Cardiology 2013

URL: http://www.ncbi.nlm.nih.gov/pubmed/24188222

Author Address: Department of Medicine, Division of Cardiology, Brigham and Women’s Hospital, Harvard Medical School, 75 Francis Street, A3, Boston, MA 02115, USA.

 

 

Reference Type:  Journal Article

Record Number: 526Author: Lavranos, G., Koliaki, C., Briasoulis, A., Nikolaou, A. and Stefanadis, C.

Year: 2013

Title: Effectiveness of current teaching methods in Cardiology: the SKILLS (medical Students Knowledge Integration of Lower Level clinical Skills) study

Journal: Hippokratia

Volume: 17

Issue: 1

Pages: 34-7

Date: Jan

Short Title: Effectiveness of current teaching methods in Cardiology: the SKILLS (medical Students Knowledge Integration of Lower Level clinical Skills) study

Alternate Journal: Hippokratia

ISSN: 1108-4189 (Print)

1108-4189 (Linking)

PMCID: 3738274

Accession Number: 23935341

Abstract: Introduction: The aim of the study is to assess reported changes in medical students’ capacity to attain five basic cardiological clinical skills, following a one-month intensive cardiology course provisioned in the core curriculum. Materials and Methods: An anonymous questionnaire comprising self reported performance in the five skills, namely 1) arterial blood pressure measurement, 2) cardiac auscultation, 3) electrocardiogram (ECG) carry out, 4) ECG interpretation and 5) defibrillation, was distributed to 177 fifth year students of the Athens Medical School upon initiating the cardiology course (pre-training group) and to 59 students matched for sex, age, year of study and training centre, following completion of the course (post training group). Comparison of pre- and post- training performance was evaluated using the chi(2) test. Results: No change was noted with regards to blood pressure measurement, cardiac auscultation or defibrillation. By contrast, a statistically significant improvement was reported for ECG execution (54.3 versus 81.4%; p<0.001) and interpretation (from 33.1 to 89.8%; p<0.001). Conclusions: Improvement in the execution and interpretation of ECGs seems to be among the strengths of the cardiology training program. Further studies including larger samples from multiple medical schools and objective assessment of skill execution might facilitate accurate training evaluation and define opportunities for improvement.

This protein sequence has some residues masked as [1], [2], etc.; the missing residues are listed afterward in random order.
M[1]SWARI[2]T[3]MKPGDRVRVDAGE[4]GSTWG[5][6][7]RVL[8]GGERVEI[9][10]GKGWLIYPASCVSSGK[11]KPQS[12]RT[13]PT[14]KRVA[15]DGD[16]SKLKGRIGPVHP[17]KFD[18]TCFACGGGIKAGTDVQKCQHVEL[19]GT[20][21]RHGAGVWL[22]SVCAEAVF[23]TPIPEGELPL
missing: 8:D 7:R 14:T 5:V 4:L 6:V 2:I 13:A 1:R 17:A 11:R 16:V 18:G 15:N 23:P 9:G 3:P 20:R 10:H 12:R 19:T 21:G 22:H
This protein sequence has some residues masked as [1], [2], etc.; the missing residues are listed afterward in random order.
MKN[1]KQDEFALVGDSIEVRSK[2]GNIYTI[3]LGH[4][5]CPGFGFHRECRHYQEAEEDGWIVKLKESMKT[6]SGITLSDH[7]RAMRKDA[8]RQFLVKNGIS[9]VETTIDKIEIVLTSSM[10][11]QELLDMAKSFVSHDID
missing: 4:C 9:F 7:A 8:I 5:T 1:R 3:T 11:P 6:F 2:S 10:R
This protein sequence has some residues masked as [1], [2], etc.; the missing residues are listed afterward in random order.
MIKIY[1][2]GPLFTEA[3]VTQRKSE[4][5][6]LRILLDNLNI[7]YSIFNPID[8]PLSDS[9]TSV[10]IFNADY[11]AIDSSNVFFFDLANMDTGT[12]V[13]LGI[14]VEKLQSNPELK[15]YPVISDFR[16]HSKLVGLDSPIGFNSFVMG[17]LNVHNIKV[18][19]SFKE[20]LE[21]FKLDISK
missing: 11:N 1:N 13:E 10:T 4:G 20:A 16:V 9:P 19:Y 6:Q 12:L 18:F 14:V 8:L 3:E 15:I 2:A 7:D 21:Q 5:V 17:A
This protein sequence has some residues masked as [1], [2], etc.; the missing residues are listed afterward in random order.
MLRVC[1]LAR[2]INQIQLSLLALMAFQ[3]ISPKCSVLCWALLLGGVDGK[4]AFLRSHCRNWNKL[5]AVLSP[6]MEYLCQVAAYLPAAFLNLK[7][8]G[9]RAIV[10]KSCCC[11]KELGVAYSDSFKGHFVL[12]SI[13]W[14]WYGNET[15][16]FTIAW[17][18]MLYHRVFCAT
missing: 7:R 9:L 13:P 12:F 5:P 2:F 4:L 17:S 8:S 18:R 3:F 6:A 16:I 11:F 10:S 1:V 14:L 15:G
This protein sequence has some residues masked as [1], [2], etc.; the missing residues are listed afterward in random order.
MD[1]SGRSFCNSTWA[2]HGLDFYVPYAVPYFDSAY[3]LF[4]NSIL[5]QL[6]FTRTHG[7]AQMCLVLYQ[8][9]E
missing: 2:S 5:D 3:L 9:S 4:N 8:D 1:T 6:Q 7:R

Pages: 1 2 3 4 5 6 7 8 9 10 11 12 13 14 15 16 17 18 19 20 21 22 23 24 25 26 27 28 29 30 31 32 33 34 35 36 37 38 39 40 41 42 43 44 45 46 47 48 49 50 51 52 53 54 55 56 57 58 59 60 61 62 63 64 65 66 67 68 69 70 71 72 73 74 75 76 77 78 79 80 81 82 83 84 85 86 87 88 89 90 91 92 93 94 95 96 97 98 99 100 101 102 103 104 105 106 107 108 109 110 111 112 113 114 115 116 117 118 119 120 121 122 123 124 125 126 127 128 129 130 131 132 133 134 135 136 137 138 139 140 141 142 143 144 145 146 147 148 149 150 151 152 153 154 155 156 157 158 159 160 161 162 163 164 165 166 167 168 169 170 171 172 173 174 175 176 177 178 179 180 181 182 183 184 185 186 187 188 189 190 191 192 193 194 195 196 197 198 199 200 201 202 203 204 205 206 207 208